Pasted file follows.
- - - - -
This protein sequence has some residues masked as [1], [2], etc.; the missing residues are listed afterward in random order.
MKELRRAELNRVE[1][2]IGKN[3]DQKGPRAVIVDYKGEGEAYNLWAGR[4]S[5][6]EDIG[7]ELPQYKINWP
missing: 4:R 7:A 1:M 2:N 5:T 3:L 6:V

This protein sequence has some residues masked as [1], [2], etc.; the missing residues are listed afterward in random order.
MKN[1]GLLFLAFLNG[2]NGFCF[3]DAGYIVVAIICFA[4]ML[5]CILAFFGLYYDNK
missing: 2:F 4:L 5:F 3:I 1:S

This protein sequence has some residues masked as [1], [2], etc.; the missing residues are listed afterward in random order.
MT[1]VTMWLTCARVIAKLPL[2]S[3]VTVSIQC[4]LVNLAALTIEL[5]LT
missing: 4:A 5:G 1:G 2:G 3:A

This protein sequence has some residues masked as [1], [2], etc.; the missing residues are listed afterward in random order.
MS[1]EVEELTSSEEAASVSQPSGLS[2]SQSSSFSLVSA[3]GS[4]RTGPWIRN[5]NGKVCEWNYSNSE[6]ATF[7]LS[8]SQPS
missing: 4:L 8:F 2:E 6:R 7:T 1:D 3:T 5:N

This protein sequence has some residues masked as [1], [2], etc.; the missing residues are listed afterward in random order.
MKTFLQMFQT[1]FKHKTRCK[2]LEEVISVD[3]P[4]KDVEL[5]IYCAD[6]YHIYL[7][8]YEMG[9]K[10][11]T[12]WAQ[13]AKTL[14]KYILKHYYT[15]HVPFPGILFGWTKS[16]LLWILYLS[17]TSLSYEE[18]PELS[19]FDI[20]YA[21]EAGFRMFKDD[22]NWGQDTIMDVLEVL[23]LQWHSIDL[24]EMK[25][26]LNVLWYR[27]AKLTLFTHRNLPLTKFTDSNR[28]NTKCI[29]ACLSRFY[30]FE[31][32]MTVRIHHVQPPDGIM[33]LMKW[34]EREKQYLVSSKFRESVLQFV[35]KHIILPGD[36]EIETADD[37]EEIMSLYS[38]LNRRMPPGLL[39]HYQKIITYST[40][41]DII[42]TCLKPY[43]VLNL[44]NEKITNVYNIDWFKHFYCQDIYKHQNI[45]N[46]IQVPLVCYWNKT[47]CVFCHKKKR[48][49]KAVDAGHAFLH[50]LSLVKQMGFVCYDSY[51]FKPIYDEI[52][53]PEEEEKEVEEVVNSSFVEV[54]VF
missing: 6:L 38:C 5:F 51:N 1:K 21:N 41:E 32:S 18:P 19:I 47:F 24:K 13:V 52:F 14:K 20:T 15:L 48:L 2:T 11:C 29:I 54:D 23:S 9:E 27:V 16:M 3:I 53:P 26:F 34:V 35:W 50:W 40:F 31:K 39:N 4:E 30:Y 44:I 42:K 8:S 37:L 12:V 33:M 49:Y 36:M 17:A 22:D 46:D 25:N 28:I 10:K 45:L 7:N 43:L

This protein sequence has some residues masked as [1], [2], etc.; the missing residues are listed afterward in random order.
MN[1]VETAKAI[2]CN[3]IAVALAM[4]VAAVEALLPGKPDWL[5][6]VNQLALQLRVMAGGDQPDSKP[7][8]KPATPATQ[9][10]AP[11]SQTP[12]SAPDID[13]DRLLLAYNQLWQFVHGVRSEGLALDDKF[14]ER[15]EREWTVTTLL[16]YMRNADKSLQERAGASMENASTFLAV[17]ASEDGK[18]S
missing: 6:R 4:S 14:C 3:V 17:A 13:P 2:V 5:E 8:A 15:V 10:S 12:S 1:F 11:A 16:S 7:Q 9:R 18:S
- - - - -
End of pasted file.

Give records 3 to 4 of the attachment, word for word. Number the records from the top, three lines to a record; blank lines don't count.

This protein sequence has some residues masked as [1], [2], etc.; the missing residues are listed afterward in random order.
MT[1]VTMWLTCARVIAKLPL[2]S[3]VTVSIQC[4]LVNLAALTIEL[5]LT
missing: 4:A 5:G 1:G 2:G 3:A

This protein sequence has some residues masked as [1], [2], etc.; the missing residues are listed afterward in random order.
MS[1]EVEELTSSEEAASVSQPSGLS[2]SQSSSFSLVSA[3]GS[4]RTGPWIRN[5]NGKVCEWNYSNSE[6]ATF[7]LS[8]SQPS
missing: 4:L 8:F 2:E 6:R 7:T 1:D 3:T 5:N